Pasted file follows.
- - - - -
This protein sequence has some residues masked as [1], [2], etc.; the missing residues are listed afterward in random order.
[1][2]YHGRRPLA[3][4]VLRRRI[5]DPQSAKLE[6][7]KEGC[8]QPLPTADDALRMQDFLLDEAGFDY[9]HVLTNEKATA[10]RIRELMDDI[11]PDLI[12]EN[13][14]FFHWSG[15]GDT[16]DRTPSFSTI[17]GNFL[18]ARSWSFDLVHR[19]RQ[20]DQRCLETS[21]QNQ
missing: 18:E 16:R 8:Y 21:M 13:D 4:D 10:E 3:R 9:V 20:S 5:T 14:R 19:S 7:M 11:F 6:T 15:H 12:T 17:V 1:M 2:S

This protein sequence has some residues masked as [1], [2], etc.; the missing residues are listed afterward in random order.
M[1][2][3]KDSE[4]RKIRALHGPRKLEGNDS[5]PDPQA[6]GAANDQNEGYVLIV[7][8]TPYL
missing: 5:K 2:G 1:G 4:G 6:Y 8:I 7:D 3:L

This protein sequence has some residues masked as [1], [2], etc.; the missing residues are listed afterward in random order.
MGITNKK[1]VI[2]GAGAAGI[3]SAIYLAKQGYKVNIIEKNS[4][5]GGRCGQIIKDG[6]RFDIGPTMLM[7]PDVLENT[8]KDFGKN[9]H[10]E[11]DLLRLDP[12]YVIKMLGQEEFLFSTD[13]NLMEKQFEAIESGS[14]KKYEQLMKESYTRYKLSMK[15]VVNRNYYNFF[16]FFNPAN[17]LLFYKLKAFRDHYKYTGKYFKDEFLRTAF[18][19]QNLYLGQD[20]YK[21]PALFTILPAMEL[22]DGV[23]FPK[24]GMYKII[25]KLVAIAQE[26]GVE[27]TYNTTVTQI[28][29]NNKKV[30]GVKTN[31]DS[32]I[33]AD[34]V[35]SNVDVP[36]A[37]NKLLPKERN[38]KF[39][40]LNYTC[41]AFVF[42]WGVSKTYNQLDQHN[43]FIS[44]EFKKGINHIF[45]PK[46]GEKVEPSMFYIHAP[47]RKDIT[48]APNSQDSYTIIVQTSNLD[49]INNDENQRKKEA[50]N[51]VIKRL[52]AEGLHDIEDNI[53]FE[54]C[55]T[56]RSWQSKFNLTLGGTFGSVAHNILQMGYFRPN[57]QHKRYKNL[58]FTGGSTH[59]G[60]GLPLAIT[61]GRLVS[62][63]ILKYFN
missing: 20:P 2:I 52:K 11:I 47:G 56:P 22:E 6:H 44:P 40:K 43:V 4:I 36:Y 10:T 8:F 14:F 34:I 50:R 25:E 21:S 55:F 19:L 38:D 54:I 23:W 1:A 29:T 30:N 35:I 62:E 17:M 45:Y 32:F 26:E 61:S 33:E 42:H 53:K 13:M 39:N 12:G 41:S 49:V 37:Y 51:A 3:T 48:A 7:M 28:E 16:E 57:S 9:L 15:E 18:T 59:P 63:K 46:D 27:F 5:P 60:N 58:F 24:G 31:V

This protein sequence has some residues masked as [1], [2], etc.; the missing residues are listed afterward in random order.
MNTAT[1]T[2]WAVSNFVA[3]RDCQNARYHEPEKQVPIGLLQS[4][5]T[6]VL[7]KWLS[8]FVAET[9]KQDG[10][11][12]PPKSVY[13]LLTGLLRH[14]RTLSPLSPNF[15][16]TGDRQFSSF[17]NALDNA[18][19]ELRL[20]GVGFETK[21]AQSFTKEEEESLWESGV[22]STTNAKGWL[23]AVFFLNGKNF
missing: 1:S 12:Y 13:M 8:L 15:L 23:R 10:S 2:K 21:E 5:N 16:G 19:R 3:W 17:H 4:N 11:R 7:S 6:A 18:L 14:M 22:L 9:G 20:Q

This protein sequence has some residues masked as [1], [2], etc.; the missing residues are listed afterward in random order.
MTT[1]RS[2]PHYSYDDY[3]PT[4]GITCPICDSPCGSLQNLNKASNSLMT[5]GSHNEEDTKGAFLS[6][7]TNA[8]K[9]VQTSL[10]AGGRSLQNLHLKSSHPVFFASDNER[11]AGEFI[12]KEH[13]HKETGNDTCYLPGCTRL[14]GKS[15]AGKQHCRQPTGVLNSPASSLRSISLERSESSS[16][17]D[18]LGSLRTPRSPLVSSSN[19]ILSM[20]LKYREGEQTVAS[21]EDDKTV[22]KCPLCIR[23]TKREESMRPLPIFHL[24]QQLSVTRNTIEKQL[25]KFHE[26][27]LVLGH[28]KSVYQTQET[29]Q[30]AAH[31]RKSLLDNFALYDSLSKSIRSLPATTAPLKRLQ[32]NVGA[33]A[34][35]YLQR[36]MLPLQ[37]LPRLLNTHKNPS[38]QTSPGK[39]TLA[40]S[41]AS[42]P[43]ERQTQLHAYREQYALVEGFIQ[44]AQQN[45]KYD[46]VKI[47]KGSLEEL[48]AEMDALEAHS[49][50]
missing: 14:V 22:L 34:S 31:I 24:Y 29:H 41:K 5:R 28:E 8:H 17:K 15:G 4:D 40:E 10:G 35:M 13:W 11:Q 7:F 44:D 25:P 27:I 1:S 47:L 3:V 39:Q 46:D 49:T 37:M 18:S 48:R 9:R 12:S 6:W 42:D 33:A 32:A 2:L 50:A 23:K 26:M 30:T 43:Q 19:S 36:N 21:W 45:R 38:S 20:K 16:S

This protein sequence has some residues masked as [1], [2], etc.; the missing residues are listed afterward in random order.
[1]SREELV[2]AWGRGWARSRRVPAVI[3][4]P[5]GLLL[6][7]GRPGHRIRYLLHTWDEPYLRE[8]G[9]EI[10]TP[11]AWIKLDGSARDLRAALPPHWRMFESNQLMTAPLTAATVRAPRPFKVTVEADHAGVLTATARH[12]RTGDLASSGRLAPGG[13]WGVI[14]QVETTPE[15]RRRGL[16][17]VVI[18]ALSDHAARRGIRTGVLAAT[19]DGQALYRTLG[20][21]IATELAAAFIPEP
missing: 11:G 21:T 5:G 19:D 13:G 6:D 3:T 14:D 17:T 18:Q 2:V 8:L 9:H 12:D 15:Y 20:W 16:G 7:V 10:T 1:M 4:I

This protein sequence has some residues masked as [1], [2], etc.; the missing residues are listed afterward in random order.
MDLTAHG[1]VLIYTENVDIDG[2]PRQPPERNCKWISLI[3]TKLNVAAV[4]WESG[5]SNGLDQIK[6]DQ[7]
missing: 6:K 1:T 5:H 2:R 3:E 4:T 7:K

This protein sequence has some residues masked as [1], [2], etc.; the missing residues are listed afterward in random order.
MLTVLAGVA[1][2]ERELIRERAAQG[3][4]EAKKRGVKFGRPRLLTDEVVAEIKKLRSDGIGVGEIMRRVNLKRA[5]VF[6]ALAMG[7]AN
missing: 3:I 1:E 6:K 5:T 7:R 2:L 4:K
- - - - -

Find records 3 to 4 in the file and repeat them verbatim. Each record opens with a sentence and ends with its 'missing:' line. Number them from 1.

This protein sequence has some residues masked as [1], [2], etc.; the missing residues are listed afterward in random order.
MGITNKK[1]VI[2]GAGAAGI[3]SAIYLAKQGYKVNIIEKNS[4][5]GGRCGQIIKDG[6]RFDIGPTMLM[7]PDVLENT[8]KDFGKN[9]H[10]E[11]DLLRLDP[12]YVIKMLGQEEFLFSTD[13]NLMEKQFEAIESGS[14]KKYEQLMKESYTRYKLSMK[15]VVNRNYYNFF[16]FFNPAN[17]LLFYKLKAFRDHYKYTGKYFKDEFLRTAF[18][19]QNLYLGQD[20]YK[21]PALFTILPAMEL[22]DGV[23]FPK[24]GMYKII[25]KLVAIAQE[26]GVE[27]TYNTTVTQI[28][29]NNKKV[30]GVKTN[31]DS[32]I[33]AD[34]V[35]SNVDVP[36]A[37]NKLLPKERN[38]KF[39][40]LNYTC[41]AFVF[42]WGVSKTYNQLDQHN[43]FIS[44]EFKKGINHIF[45]PK[46]GEKVEPSMFYIHAP[47]RKDIT[48]APNSQDSYTIIVQTSNLD[49]INNDENQRKKEA[50]N[51]VIKRL[52]AEGLHDIEDNI[53]FE[54]C[55]T[56]RSWQSKFNLTLGGTFGSVAHNILQMGYFRPN[57]QHKRYKNL[58]FTGGSTH[59]G[60]GLPLAIT[61]GRLVS[62][63]ILKYFN
missing: 20:P 2:I 52:K 11:I 47:G 56:P 22:E 6:H 44:P 40:K 43:V 4:I 36:Y 10:T 8:F 14:F 34:I 50:R 25:E 21:S 55:F 19:L 38:D 54:I 23:W 1:A 29:T 30:N 35:I 62:E 17:M 45:Y 32:F 26:E 61:S 33:E 42:H 53:K 13:M 39:N 12:G 41:S 49:V 37:Y 51:A 3:T 48:A 7:M 28:E 16:E 57:S 9:L 15:E 18:T 59:P 63:K 46:D 27:F 5:P 60:N 58:F 24:G 31:V

This protein sequence has some residues masked as [1], [2], etc.; the missing residues are listed afterward in random order.
MNTAT[1]T[2]WAVSNFVA[3]RDCQNARYHEPEKQVPIGLLQS[4][5]T[6]VL[7]KWLS[8]FVAET[9]KQDG[10][11][12]PPKSVY[13]LLTGLLRH[14]RTLSPLSPNF[15][16]TGDRQFSSF[17]NALDNA[18][19]ELRL[20]GVGFETK[21]AQSFTKEEEESLWESGV[22]STTNAKGWL[23]AVFFLNGKNF
missing: 1:S 12:Y 13:M 8:L 15:L 23:R 10:S 2:K 21:E 5:N 16:G 19:R 3:W 17:H 4:N 11:R 7:S 6:A 18:L 14:M 22:L 9:G 20:Q